Funding for energy renovation as a stimulus for urban regeneration- last event in Brussels
The URBAN Intergroup and Renovate Europe organized a joint event on the topic Funding for Energy Renovation as a Stimulus for Urban Regeneration on Tuesday 26th September. The event was held in the context of the ongoing negotiations on the review of the Energy Performance of Buildings Directive, due to be voted in the EP early October, and sought to draw a link with available funding and opportunities to help Member States implement buildings-related legislation, through the Juncker Fund, the EIB and the current and possibly the next Multi-Annual Financial Framework, but also raising awareness about successful local initiatives.
“Energy renovation projects in urban areas is like inviting a whole city to go on an Easter egg hunt, to uncover the hidden treasures and multiple benefits that can be unlocked”, said Claire Roumet, Executive Director of Energy Cities. “Energy renovation can completely change the metabolism of a city – the positive impacts can be so significant that it can lead to a complete urban transformation, at all levels.”
MEP Jan Olbrycht, President of the URBAN Intergroup, acknowledged the key role of energy renovation as an opportunity to roll-out a comprehensive urban strategy with the aim of tackling energy poverty, boosting social cohesion and triggering local jobs. But MEP Olbrycht was also keen to emphasise the need that urban regeneration be an inclusive process which preserves the patrimonial heritage and improves the quality of living for all residents involved.
“Energy renovation can and must serve as entry point to engage the local community to interact on a common discussion that goes wider than just buildings and housing, to improve quality of life for all”, agreed Claire Roumet.
The redistributional value of targeted renovations is well-known, delivering undeniable benefits to lower income groups through lower energy bills and improved living standards. But this urban regeneration also occurs in skyscraper-filled business quartiers needing a much-needed human touch, or high density residential areas thirsty for more green spaces or community facilities.
“Energy renovation targets not only deprived areas”, said Adrian Joyce, “Energy renovation can be the first step to boosting social cohesion, civic pride and to improve the quality of life for all different types of neighborhoods”.
In terms of financing for urban energy renovation projects, speakers agreed that investment criteria need to go beyond simple profitability and short payback to include also the less tangible indicators such as improved quality of life and social benefits.
Miguel Casas from CITYnvest, emphasized the key leadership role of public partners in this respect, in order to increase the ambition and investment possibilities in energy renovation projects.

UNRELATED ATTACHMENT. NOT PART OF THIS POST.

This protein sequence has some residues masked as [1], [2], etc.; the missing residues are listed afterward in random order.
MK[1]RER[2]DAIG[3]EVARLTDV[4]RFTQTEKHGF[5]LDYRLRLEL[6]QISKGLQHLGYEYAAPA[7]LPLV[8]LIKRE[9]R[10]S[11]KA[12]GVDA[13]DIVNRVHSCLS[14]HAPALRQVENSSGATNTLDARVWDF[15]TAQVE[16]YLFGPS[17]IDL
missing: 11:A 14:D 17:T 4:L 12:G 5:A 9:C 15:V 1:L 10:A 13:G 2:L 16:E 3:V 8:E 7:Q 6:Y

Despite the systemic challenges inherent to the energy renovation market, signals are nevertheless emerging which indicate a growing appetite for energy renovation projects on the ground. Encouraging figures from the European Investment Bank show a three-fold increase since 2012 in Energy Efficiency lending, with 75% of these funds being delivered to buildings. And minimum allocation requirements for low-carbon introduced for the EU cohesion policy funding in the 2014-2020 Multi-Annual Financial Framework have so far yielded a tripling of allocations for energy efficiency compared to the previous period, with overall allocations well beyond the minimum legal requirement, contributing among other things to an expected 875,000 renovated dwellings.
“The bottom-up push from empowered and motivated cities and regions, convinced about the multiple benefits that energy renovation can deliver to urban areas, is an important factor that can drive the energy renovation market”, explained Lambert Van Nistelrooij, Vice-President of the URBAN Intergroup. “The role of cities and local authorities is increasingly gaining prominence, as they are the ones who witness first-hand the positive domino-effect from energy renovation projects.”
Renovate Europe is a political communications campaign with the ambition to reduce the energy demand of the building stock in the EU by 80% by 2050 compared to 2005 levels through legislation and ambitious renovation programmes. This will bring the energy performance of the entire building stock in the EU to a Nearly Zero Energy (NZEB) performance level. Renovate Europe brings together 36 partners from across the building value chain (trade associations, companies, trade unions, city networks and 14 national partners). Almost 100 MEPs have signed the Renovate Europe Manifesto to STOP Energy Waste in Buildings (http://renovate-europe.eu/themanifesto/about-themanifesto/language-versions/)